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    by » Wed March 27th, 2019, 17:16

    Quote Originally Posted by jio View Post
    But you are talking legalities and you are right. But you have to remember that laws are there to serve a purpose and in a democracy the purpose is to serve the will of the people. The thing with referendums is that there is no other instrument where the will of the people is expressed so clearly so yes it might be legally possible to ignore it but it's absolutely not democratically possible to ignore. The only example I know where a referendum was completely ignored as if it never happened was in Greece and that move damaged whatever respect had been left for the rule of law and democracy in the country. You can argue (and I would agree with you) that lots of times is counterproductive to call referendums but once you call it you have to respect it no matter what the law says.

    The EU itself is not based on the idea of democracy at all. It's based on a very different concept that has been tried many times in history and always failed. The concept is that of a scientifically educated logically-thinking elite benefiting governments by reducing their natural affection to populism. It's basically elitism. In EU institutions there is not any basic characteristic of a democratic society present (and I can explain to you why if you want although it ain't that easy). Despite that an ever closer union could lead to democratic reforms on the EU level but that has not happened so far.
    In March, 1991 a referendum in 9 of 15 Soviet Union states showed 77% support for keeping it as a sovereign federation of republics.
    However, till the end of 1991 in each of those republics there were new independence referendums which showed overwhelming support for the independence.
    This meant that during one year people voted overwhelmingly for two contrary issues.

    Referendums is a nice tool but those can be framed (question-wise) and hijacked by populists and extemists who may look and sound convincing at first glance even more than the general elections ever since the choice is binary most of the time.
    Waffles are checked cookies

  8. #1658
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    by » Wed March 27th, 2019, 17:26

    Thank you for that example that I didn't know heppolo and I do agree with your point (I did say you could argue it's counterproductive...) However I insist referendums should not be ignored no matter what the reasons people voted as they did because then you make a mockery of democracy and that's somewhere nobody should be going.

    That said in the case of the UK that argument (hijacked by populists) is rather thin since the UK was historically ambivalent towards EU membership. Also I have a problem with the term "populist" itself as it is given freely to whoever is against the EU without examining if their arguments are valid or not. It's as if we consider the EU the new gospel or something and is above criticism lol.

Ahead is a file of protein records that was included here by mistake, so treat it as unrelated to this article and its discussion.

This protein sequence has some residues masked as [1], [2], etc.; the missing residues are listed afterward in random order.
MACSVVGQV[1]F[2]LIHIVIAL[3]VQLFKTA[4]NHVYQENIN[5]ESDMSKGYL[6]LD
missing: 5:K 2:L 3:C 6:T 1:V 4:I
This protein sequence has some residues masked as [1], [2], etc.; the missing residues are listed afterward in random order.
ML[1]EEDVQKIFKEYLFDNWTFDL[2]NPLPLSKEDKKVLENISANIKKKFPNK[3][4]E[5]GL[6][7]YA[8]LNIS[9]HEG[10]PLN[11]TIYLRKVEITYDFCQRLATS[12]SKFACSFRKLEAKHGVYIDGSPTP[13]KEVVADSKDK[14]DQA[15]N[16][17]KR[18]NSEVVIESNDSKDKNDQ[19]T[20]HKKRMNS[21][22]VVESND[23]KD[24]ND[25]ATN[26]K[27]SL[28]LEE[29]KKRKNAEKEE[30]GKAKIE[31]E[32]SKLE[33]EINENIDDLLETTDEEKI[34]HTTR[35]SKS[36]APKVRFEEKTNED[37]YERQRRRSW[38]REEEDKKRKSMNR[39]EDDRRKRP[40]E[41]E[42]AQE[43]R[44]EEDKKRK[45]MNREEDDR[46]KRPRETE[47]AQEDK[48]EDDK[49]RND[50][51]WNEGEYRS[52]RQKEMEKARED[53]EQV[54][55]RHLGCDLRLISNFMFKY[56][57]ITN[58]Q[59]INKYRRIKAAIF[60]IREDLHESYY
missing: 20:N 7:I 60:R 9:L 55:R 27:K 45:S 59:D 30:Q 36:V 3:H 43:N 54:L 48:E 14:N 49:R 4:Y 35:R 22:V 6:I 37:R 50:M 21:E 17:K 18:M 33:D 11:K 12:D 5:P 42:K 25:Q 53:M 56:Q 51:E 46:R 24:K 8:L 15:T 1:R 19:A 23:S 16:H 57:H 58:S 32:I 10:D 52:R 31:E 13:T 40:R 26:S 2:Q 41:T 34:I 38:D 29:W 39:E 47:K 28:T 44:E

Last edited by jio; Wed March 27th, 2019 at 17:29.

  9. #1659
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    by » Wed March 27th, 2019, 17:29

    Quote Originally Posted by jio View Post
    But you are talking legalities and you are right. But you have to remember that laws are there to serve a purpose and in a democracy the purpose is to serve the will of the people. The thing with referendums is that there is no other instrument where the will of the people is expressed so clearly so yes it might be legally possible to ignore it but it's absolutely not democratically possible to ignore. The only example I know where a referendum was completely ignored as if it never happened was in Greece and that move damaged whatever respect had been left for the rule of law and democracy in the country. You can argue (and I would agree with you) that lots of times is counterproductive to call referendums but once you call it you have to respect it no matter what the law says.

    The EU itself is not based on the idea of democracy at all. It's based on a very different concept that has been tried many times in history and always failed. The concept is that of a scientifically educated logically-thinking elite benefiting governments by reducing their natural affection to populism. It's basically elitism. In EU institutions there is not any basic characteristic of a democratic society present (and I can explain to you why if you want although it ain't that easy). Despite that an ever closer union could lead to democratic reforms on the EU level but that has not happened so far.
    Let's get things clear: the result of the 2016 Referendum has not been ignored. The Government has twice tried to get it through and failed miserably. But try it did. Parliament is sovereign despite what the right wing media and lying Brexiteers said. A MP's duty is to act in the best interests of their constituency. That's why the Maybot's deal has not passed: it's a rubbish deal and therefore not in the interests of the UK.

    Although the 2016 Ref was not legally binding which was a deliberate decision, a 2nd Ref could be made legally binding.
    Last edited by Kpop; Wed March 27th, 2019 at 18:00.

  10. #1660
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    by » Wed March 27th, 2019, 17:33